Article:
Had another practice - the equivalent of 12-14 overs. Again only using 6 balls. Venue the paddock. Objective - accuracy and spinning the ball hard.
Yeah, a lot more positive than yesterday, a definite move forwards with some positive observations relating to the things that I tried.
Evaluation. (Good and Bad).
The good thing was with the additional focus on accuracy, it seemed to work really well. In addition my Googly is coming together - very accurate with loads of top spin a lot of the time. Bad stuff - for some reason irrespective of what delivery I chose at the start of the over, a lot of the time it ended up very wide down the legside.
The way I'm practicing this season is to use a mat, we started to do this last year, but since then I've looked at a few things and realised that one of the really important things is the length. In the nets over winter and at training I come up against some very good batsman who are able to read the spin, but if the flight combined with the length come together it leaves them in two minds. So the focus is to land the ball in a specific area. The point of reference for the ideal length comes from information that batsman have suggested 4-5 yards from the stumps and this is confirmed if you watch the IPL when the spinners are bowling their pitch maps have a 'Good length' defined as 4 metres.
The area that I spin into is relatively large, again there's some debate about this, spinners such as Grimmett and Benaud talk about being able to land the ball onto very small areas, but I reckon that if you're pursuing this discipline and you stick to that idea, you're going to get very despondent. It might be a target to aim for in the much longer term e.g. when you've been bowling this stuff for ten years or so, but when you're learning something akin to what I'm doing here I reckon is a good start.
Confirmation of the idea that a big target is acceptable, can be found here (Click on the image) and watch it at about three minutes in. This is Terry Jenner, Shane Warne's mentor.
Recently I've noted that when I bowl with loads of balls I don't take it as seriously as I should do, as there's always plenty of balls in the bucket to bowl correctly next time and it seems I get really sloppy. So now I go out with just six balls looking to bowl really well from ball 1 and trying to make every ball count. The fact that I then have to walk down the other end and gather all the balls together almost recreates the time gap that occurs as the other blokes over takes place. We never bowl more than six balls at a time and therefore our rhythm is disrupted and I feel that it's important to recreate this when you're practicing.
So today I set up the mat initially so that line was as below...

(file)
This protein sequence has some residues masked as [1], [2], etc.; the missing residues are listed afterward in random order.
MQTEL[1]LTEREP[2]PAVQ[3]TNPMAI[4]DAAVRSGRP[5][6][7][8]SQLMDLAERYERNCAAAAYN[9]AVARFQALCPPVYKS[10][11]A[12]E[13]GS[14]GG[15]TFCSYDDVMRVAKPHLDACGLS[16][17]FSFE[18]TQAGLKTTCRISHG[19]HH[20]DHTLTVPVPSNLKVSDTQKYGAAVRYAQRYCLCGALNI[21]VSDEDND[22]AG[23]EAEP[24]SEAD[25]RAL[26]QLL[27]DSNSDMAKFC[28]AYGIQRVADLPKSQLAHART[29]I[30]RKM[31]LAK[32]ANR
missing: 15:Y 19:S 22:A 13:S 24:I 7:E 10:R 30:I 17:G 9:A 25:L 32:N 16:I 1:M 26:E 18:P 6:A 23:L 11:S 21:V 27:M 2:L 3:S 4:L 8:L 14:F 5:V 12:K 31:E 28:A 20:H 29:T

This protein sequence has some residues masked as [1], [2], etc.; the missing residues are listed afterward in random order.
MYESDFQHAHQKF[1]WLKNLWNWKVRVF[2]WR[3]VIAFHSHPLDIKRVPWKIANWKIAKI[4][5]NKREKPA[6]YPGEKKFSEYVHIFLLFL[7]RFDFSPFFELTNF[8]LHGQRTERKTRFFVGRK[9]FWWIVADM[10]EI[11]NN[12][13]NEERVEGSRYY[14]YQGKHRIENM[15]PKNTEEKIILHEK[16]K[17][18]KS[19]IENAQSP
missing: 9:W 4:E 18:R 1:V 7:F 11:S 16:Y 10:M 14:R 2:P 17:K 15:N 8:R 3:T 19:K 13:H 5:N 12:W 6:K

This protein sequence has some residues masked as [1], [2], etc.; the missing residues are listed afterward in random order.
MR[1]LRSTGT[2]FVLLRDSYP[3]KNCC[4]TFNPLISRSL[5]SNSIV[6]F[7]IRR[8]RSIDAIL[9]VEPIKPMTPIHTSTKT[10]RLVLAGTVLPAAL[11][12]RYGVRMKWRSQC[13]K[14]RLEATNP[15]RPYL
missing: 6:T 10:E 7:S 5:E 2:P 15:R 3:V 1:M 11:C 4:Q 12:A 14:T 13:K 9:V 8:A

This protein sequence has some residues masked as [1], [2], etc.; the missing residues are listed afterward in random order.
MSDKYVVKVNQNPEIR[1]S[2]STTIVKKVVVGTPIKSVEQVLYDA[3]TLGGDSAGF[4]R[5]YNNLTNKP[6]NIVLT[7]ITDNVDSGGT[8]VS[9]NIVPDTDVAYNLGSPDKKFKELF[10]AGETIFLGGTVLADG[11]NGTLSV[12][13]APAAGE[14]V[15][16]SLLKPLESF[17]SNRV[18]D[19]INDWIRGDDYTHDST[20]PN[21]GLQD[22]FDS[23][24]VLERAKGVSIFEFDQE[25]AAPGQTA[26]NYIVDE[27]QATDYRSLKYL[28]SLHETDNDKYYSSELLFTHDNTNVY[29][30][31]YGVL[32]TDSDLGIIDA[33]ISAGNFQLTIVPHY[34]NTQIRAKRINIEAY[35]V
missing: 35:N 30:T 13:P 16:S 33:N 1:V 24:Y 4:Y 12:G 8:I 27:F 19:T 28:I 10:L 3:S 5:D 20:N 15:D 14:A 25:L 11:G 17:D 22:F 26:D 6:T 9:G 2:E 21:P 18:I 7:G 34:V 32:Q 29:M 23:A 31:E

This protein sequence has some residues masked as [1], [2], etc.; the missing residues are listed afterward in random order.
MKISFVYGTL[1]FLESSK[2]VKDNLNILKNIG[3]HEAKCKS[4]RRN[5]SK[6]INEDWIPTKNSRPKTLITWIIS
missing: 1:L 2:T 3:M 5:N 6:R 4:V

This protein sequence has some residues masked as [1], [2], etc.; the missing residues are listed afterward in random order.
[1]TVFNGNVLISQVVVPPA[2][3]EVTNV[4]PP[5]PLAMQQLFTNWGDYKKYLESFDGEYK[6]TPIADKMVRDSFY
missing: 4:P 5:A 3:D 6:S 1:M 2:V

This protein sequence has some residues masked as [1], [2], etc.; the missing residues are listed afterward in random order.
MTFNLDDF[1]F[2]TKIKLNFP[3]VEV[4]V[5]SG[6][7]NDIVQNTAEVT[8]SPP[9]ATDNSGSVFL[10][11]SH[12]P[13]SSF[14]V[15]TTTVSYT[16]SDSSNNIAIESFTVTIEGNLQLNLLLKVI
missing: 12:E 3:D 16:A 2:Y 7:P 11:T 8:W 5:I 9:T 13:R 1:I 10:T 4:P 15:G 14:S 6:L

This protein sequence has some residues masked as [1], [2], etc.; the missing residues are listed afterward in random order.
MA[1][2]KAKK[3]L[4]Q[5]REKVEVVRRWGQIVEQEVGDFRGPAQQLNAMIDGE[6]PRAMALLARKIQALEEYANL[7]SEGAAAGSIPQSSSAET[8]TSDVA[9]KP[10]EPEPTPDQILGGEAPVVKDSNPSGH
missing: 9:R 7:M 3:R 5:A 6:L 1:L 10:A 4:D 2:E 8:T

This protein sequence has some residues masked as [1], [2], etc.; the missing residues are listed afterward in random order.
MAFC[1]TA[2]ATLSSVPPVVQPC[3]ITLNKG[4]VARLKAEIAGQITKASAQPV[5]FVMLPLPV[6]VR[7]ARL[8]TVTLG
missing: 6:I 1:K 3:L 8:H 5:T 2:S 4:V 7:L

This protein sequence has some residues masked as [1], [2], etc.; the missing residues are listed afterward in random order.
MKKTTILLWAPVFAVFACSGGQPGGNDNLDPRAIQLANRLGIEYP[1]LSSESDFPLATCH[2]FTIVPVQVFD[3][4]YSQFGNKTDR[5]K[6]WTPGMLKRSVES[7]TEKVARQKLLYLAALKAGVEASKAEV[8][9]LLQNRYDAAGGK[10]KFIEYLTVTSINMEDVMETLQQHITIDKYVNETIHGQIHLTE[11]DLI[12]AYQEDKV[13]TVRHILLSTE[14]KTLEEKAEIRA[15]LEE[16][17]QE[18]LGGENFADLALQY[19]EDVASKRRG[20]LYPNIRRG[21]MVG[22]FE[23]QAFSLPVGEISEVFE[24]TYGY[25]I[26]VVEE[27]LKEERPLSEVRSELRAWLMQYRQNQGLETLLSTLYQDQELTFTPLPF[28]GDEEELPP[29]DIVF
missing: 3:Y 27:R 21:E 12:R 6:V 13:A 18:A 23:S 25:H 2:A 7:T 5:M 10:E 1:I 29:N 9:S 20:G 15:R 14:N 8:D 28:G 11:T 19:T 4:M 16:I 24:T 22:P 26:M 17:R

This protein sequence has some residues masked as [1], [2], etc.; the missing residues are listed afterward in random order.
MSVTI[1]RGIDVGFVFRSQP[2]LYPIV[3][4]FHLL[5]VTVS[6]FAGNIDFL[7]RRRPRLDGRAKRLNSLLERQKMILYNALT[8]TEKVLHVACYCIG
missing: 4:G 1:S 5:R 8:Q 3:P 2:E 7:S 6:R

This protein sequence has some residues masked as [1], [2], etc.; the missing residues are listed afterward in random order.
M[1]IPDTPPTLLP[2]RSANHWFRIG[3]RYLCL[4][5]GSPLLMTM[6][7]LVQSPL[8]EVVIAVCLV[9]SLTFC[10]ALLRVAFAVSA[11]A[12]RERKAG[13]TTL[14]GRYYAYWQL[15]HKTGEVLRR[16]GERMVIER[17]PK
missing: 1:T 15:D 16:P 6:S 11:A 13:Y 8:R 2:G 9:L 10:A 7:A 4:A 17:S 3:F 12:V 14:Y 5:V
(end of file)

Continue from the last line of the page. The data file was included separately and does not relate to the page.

When I do this I pre-allocate points to each strip. So on this occasion I've said that landing the ball on 'A' scores me 3 points, the ball on 'B' scores 2 points and 1 point for 'C'. Hitting the stumps in addition scores an additional point. The mats as mentioned previously is on that 'Good length' the centre of the mat is at 4 yards, so the more I'm able to bowl onto the mat, the more it becomes to feel natural to bowl that length. The drill can obviously be changed in order that you bowl fuller or shorter and this again stretches your abilities.
So the first half of this evenings session was with this configuration trying to bowl at the stumps which in theory would draw the batsman forward to defend or drive the ball, or get him skipping down the wicket. So as I'm bowling I'm also trying to change the speed and flight and get more over-spin in order to get the ball to dip more rapidly. All these subtleties, still require the ball to land on the mat.
Initially I didn't score that high, the balls were too full and I didn't have any way of recording the points. In addition the amount of spin I was getting with my Leg Breaks meant that all of the balls were missing the off-stump by a mile. So then I changed the mat position to the one below...
With the ball turning so much I was then able to focus on getting the ball on the 'A' line attempting to turn it into the stumps and this was a lot more successful. Hitting the 'A' line coming around the wicket at the other end for some reason was a lot easier. My top-spinners were very accurate too and these look as though will be a key feature of my bowling at the start of the season. If they work as well as I'm envisaging that'll be a big leap forwards. My Googlies again were very accurate tonight landing on 'C' and missing the leg stump by some way as well. Point-wise I scored a couple of 9's and a 10, but to be really honest and brutal I need to take a piece of paper and record my success rates and post these up on the blog maybe?
I didn't have the camera tonight and yet I bowled relatively well, it does seem as though if I've got the camera recording me I get the Yips!!!
I still need to get the first over bowled well, with good accuracy, so it may be that I should bowl Top-Spinners for the first 2 or 3 balls next time and then see if the 3rd or 4th ball as a leg break produces a better result? The first ball of several of the overs went way down the legside irrespective of whether I bowled around or over the stumps and I need to explore this. It may be that I'm still just be sloppy?
Action plan -
Bowl tomorrow night using the same approach. Record what I do and the points scored. Position the mat slightly differently and bowl over the stumps. Have the 'A' strip slightly wide of leg and have that as the '3 point' target. Bowl with more over-spin. Bowl some overs with a top-spin priority and adjust and record the target strip.
If you're looking for more info and ideas about Wrist Spin Bowling - check my Leg Break bowling page out here. http://mpafirsteleven.blogspot.co.uk/2014/12/wrist-spin-bowling-leg-break.html